Home » News » April 2016 » Cherwell children find their wild side with forest school fun

Cherwell children find their wild side with forest school fun

29 April 2016

Children across Cherwell are getting in touch with their wild side as a new series of forest school activities begins for local pupils.

Sanctuary Housing is working with the Warriner School Farm for the second year to run an initiative introducing pupils from the Warriner Partnership of schools to nature and adventurous play.

The farm’s leader Bev James is visiting pupils at each school, showing and inspiring them, and their teachers, how to make the best use of their outdoor space.

The children will be getting their hands dirty taking part in a range of exciting activities including den-building, campfire cooking, knot tying, learning to use bushcraft tools safely, making mud kitchens and wildlife identification.

Taking place every week throughout the school year, the project is providing alternative education for children, whatever the weather. Pupils are being encouraged to respond to nature creatively, building on their team working skills and developing a sense of environmental and health awareness.

Kate Winstanley, Sanctuary’s neighbourhood partnerships manager, said: “We are delighted that we’ve been able to provide a second year of funding to this fantastic community-led project, which has already benefited many young people in the area.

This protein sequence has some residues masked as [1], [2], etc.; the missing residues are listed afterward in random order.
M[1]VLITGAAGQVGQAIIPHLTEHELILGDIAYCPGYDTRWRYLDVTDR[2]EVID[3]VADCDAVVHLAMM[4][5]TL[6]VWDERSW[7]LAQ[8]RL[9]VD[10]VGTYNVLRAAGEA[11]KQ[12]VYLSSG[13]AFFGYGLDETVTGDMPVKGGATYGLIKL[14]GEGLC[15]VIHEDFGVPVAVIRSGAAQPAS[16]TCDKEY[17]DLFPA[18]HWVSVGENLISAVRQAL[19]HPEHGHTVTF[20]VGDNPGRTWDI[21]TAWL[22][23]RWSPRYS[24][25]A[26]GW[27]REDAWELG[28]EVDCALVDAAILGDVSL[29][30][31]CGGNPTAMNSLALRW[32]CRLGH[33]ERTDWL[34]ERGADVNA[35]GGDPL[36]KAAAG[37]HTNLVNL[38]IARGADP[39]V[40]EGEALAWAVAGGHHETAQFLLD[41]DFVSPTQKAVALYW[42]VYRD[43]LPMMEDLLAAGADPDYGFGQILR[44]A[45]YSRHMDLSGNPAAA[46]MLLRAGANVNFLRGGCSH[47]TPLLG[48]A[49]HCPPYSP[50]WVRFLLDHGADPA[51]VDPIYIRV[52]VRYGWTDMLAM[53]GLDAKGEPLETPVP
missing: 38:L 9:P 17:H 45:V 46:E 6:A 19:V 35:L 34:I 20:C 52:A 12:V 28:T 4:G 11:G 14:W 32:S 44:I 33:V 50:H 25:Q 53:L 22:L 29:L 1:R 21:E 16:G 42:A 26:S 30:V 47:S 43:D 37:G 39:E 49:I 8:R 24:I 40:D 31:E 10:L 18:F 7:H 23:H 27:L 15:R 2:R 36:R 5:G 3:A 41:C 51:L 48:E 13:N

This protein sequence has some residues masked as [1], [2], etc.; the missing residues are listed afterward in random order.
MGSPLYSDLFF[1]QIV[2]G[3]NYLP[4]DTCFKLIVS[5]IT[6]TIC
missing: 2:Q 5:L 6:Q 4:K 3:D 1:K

“Not only does it encourage children to learn more about the outdoors but it requires them to utilise team working and problem solving which will be essential life skills for them in the future.”

Bev James, forest school leader at the Warriner School Farm, added: “Few children nowadays get the opportunity to play outdoors in the way that we did thirty or forty years ago. Parents have become very risk-averse, which means that important developmental experiences during childhood are missed out on.

“Forest School gives youngsters the chance to step outside of their comfort zones and discover new (sometimes surprising) capabilities and talents, whilst learning to risk-assess for themselves. They gain in self-esteem, learn valuable practical skills, and develop social skills whilst problem-solving with their peers. It empowers them and introduces them to the fact that playing outdoors is a lot more fun than they had realised.”

The Warriner Partnership of schools consists of nine local primary schools that make up the catchment area in the Bloxham area, as well as the Warriner Secondary School. Warriner School Farm is a 120-acre organic farm, purpose built as part of The Warriner School.

This project was funded by Sanctuary’s Community Investment Fund, supporting projects which benefit Sanctuary residents and their communities.


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